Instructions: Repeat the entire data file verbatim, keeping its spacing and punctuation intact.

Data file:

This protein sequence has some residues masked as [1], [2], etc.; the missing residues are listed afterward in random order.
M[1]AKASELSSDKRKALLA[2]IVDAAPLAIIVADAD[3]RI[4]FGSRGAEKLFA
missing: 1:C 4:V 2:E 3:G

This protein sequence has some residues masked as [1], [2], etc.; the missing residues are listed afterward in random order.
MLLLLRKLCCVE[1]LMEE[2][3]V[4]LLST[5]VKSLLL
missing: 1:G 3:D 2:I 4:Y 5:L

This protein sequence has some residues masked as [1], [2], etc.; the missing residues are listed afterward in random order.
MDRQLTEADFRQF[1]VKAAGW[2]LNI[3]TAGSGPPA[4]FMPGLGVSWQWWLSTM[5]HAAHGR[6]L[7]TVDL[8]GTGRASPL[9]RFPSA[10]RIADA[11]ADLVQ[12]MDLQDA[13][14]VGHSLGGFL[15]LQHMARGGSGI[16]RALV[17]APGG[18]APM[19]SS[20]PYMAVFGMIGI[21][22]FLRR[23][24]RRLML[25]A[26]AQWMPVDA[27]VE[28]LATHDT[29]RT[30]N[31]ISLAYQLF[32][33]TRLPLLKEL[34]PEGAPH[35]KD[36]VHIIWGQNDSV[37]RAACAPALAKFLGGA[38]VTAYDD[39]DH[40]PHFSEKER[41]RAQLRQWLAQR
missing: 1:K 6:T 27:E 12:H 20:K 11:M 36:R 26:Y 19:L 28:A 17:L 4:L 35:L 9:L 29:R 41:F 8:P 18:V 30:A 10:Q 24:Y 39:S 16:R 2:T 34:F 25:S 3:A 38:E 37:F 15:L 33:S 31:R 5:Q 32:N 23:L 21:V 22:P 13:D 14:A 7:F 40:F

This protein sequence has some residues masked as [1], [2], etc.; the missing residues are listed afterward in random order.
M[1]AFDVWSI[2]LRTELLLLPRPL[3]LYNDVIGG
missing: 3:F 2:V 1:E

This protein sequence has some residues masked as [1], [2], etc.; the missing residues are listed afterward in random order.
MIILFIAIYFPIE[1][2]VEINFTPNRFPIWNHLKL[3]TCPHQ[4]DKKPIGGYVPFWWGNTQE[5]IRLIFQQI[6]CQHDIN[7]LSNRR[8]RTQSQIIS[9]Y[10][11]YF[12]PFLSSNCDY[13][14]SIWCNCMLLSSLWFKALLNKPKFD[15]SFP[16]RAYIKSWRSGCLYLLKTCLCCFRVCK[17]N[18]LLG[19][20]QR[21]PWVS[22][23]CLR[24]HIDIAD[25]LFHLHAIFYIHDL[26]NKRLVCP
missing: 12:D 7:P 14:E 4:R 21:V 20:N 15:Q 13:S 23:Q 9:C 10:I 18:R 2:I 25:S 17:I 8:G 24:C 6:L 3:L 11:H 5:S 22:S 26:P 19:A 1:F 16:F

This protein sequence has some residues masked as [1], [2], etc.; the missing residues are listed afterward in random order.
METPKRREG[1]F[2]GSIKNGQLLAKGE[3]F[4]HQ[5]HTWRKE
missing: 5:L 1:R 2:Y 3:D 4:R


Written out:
This protein sequence has some residues masked as [1], [2], etc.; the missing residues are listed afterward in random order.
M[1]AKASELSSDKRKALLA[2]IVDAAPLAIIVADAD[3]RI[4]FGSRGAEKLFA
missing: 1:C 4:V 2:E 3:G

This protein sequence has some residues masked as [1], [2], etc.; the missing residues are listed afterward in random order.
MLLLLRKLCCVE[1]LMEE[2][3]V[4]LLST[5]VKSLLL
missing: 1:G 3:D 2:I 4:Y 5:L

This protein sequence has some residues masked as [1], [2], etc.; the missing residues are listed afterward in random order.
MDRQLTEADFRQF[1]VKAAGW[2]LNI[3]TAGSGPPA[4]FMPGLGVSWQWWLSTM[5]HAAHGR[6]L[7]TVDL[8]GTGRASPL[9]RFPSA[10]RIADA[11]ADLVQ[12]MDLQDA[13][14]VGHSLGGFL[15]LQHMARGGSGI[16]RALV[17]APGG[18]APM[19]SS[20]PYMAVFGMIGI[21][22]FLRR[23][24]RRLML[25]A[26]AQWMPVDA[27]VE[28]LATHDT[29]RT[30]N[31]ISLAYQLF[32][33]TRLPLLKEL[34]PEGAPH[35]KD[36]VHIIWGQNDSV[37]RAACAPALAKFLGGA[38]VTAYDD[39]DH[40]PHFSEKER[41]RAQLRQWLAQR
missing: 1:K 6:T 27:E 12:H 20:K 11:M 36:R 26:Y 19:L 28:A 17:L 4:L 35:L 9:L 29:R 41:F 8:P 18:V 30:A 10:Q 24:Y 39:S 16:R 2:T 34:F 25:S 3:A 38:E 37:F 15:L 33:S 31:R 5:Q 32:N 23:L 21:V 22:P 13:D 14:A 7:F 40:F

This protein sequence has some residues masked as [1], [2], etc.; the missing residues are listed afterward in random order.
M[1]AFDVWSI[2]LRTELLLLPRPL[3]LYNDVIGG
missing: 3:F 2:V 1:E

This protein sequence has some residues masked as [1], [2], etc.; the missing residues are listed afterward in random order.
MIILFIAIYFPIE[1][2]VEINFTPNRFPIWNHLKL[3]TCPHQ[4]DKKPIGGYVPFWWGNTQE[5]IRLIFQQI[6]CQHDIN[7]LSNRR[8]RTQSQIIS[9]Y[10][11]YF[12]PFLSSNCDY[13][14]SIWCNCMLLSSLWFKALLNKPKFD[15]SFP[16]RAYIKSWRSGCLYLLKTCLCCFRVCK[17]N[18]LLG[19][20]QR[21]PWVS[22][23]CLR[24]HIDIAD[25]LFHLHAIFYIHDL[26]NKRLVCP
missing: 12:D 7:P 14:E 4:R 21:V 20:N 15:Q 13:S 23:Q 9:C 10:I 18:R 2:I 25:S 17:I 8:G 24:C 6:L 3:L 11:H 5:S 22:S 26:P 19:A 1:F 16:F

This protein sequence has some residues masked as [1], [2], etc.; the missing residues are listed afterward in random order.
METPKRREG[1]F[2]GSIKNGQLLAKGE[3]F[4]HQ[5]HTWRKE
missing: 5:L 1:R 2:Y 3:D 4:R